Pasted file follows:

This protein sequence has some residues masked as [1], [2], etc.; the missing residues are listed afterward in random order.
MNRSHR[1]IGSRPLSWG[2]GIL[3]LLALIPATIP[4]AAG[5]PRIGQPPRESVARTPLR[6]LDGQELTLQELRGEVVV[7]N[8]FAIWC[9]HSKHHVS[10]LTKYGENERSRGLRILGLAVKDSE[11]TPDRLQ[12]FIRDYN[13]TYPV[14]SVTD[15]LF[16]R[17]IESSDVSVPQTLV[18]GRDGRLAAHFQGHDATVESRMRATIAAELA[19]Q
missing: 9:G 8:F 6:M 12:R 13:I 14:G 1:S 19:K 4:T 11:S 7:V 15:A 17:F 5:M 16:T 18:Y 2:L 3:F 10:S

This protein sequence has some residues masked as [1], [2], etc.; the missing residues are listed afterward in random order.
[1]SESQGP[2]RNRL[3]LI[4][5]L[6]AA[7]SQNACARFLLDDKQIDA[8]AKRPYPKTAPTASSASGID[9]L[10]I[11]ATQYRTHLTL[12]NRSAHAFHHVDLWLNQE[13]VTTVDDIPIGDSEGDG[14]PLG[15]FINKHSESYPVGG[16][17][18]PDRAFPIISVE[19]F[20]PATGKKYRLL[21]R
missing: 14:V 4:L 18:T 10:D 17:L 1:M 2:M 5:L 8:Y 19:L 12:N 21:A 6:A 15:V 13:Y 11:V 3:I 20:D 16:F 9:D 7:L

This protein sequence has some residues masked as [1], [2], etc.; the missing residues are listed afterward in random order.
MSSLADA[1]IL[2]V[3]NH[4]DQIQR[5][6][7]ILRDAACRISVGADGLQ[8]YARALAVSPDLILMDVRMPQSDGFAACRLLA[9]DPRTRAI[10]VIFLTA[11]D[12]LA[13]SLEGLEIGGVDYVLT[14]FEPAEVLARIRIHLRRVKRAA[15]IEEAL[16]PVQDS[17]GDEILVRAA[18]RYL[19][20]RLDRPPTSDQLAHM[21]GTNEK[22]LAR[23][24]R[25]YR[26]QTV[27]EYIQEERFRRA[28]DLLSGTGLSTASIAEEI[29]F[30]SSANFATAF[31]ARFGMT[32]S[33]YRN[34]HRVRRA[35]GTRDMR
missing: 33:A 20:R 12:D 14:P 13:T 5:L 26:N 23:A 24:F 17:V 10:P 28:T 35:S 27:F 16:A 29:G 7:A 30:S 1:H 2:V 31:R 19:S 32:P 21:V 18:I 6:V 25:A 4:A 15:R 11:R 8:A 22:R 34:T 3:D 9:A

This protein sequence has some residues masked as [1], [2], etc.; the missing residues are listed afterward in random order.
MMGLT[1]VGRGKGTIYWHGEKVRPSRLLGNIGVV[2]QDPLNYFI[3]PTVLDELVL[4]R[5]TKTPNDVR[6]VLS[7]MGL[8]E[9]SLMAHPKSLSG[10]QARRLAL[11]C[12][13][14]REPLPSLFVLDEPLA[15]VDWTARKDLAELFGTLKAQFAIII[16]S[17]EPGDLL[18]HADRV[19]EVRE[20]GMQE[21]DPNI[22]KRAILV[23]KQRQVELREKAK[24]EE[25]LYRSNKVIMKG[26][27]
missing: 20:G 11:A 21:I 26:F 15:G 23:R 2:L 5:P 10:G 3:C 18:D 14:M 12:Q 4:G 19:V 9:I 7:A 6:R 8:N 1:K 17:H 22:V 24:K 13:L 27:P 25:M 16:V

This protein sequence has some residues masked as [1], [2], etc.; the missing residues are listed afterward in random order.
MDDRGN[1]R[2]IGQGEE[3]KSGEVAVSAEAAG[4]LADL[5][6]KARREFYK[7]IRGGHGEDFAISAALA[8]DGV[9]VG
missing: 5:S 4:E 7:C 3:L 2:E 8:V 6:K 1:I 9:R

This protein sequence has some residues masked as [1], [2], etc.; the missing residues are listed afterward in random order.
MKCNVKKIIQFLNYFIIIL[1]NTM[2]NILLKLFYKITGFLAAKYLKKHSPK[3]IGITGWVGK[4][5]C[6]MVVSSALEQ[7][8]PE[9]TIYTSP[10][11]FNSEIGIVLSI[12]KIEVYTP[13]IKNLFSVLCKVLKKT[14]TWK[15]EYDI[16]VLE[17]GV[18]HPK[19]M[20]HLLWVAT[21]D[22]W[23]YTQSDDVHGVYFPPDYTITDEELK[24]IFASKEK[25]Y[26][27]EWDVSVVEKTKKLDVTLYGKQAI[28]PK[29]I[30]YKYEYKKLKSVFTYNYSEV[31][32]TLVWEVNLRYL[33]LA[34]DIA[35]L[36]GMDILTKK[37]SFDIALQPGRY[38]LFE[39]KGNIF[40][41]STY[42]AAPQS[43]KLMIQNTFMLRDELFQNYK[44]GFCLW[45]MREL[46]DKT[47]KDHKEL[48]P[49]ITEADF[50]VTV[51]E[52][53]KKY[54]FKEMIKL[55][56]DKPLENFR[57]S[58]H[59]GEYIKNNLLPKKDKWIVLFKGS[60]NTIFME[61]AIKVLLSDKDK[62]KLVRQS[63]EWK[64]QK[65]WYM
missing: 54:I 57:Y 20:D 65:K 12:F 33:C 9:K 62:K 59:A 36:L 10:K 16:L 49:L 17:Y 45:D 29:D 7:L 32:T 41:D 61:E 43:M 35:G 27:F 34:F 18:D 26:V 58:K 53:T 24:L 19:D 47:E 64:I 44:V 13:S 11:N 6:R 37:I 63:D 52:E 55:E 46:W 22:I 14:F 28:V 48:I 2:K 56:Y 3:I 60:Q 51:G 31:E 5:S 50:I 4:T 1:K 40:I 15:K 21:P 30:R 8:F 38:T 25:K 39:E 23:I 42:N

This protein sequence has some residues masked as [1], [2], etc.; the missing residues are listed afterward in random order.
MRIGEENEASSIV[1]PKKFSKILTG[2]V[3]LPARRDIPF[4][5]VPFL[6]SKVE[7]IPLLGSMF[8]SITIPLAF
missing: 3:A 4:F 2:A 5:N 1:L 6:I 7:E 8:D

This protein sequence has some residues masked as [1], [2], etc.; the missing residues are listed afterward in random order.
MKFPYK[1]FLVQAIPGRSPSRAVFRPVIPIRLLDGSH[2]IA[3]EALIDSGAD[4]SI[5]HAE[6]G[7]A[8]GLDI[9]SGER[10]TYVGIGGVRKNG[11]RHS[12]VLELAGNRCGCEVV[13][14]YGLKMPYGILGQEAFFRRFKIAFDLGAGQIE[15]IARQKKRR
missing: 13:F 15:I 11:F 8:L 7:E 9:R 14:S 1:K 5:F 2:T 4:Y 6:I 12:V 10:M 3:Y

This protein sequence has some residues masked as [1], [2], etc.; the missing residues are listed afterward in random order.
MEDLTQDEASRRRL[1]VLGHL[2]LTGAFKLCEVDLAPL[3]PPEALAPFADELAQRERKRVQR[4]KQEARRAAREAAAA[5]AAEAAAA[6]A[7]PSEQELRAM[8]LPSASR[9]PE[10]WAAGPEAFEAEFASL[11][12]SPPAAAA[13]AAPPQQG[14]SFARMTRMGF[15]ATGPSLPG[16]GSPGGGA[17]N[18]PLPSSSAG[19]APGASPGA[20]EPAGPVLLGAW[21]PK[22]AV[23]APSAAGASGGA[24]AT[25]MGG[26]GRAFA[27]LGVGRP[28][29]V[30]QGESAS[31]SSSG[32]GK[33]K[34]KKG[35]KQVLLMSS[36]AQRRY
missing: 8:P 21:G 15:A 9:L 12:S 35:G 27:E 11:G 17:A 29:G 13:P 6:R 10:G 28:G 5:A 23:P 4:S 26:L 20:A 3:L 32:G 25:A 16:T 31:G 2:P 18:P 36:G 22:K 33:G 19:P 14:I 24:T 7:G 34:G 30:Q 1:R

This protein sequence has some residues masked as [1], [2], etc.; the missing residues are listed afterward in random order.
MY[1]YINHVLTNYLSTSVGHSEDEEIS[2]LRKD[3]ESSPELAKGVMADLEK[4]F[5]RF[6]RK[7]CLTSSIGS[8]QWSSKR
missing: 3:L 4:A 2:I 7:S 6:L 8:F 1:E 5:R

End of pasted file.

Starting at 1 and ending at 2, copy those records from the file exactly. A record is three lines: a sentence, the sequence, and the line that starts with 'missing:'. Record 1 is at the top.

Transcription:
This protein sequence has some residues masked as [1], [2], etc.; the missing residues are listed afterward in random order.
MNRSHR[1]IGSRPLSWG[2]GIL[3]LLALIPATIP[4]AAG[5]PRIGQPPRESVARTPLR[6]LDGQELTLQELRGEVVV[7]N[8]FAIWC[9]HSKHHVS[10]LTKYGENERSRGLRILGLAVKDSE[11]TPDRLQ[12]FIRDYN[13]TYPV[14]SVTD[15]LF[16]R[17]IESSDVSVPQTLV[18]GRDGRLAAHFQGHDATVESRMRATIAAELA[19]Q
missing: 9:G 8:F 6:M 12:R 13:I 14:G 1:S 19:K 4:T 11:S 7:V 15:A 17:F 5:M 16:T 18:Y 2:L 3:F 10:S

This protein sequence has some residues masked as [1], [2], etc.; the missing residues are listed afterward in random order.
[1]SESQGP[2]RNRL[3]LI[4][5]L[6]AA[7]SQNACARFLLDDKQIDA[8]AKRPYPKTAPTASSASGID[9]L[10]I[11]ATQYRTHLTL[12]NRSAHAFHHVDLWLNQE[13]VTTVDDIPIGDSEGDG[14]PLG[15]FINKHSESYPVGG[16][17][18]PDRAFPIISVE[19]F[20]PATGKKYRLL[21]R
missing: 14:V 4:L 18:T 10:D 17:L 1:M 2:M 5:L 8:Y 19:L 12:N 21:A 6:A 15:V 13:Y 11:V 3:I 20:D 16:F 9:D 7:L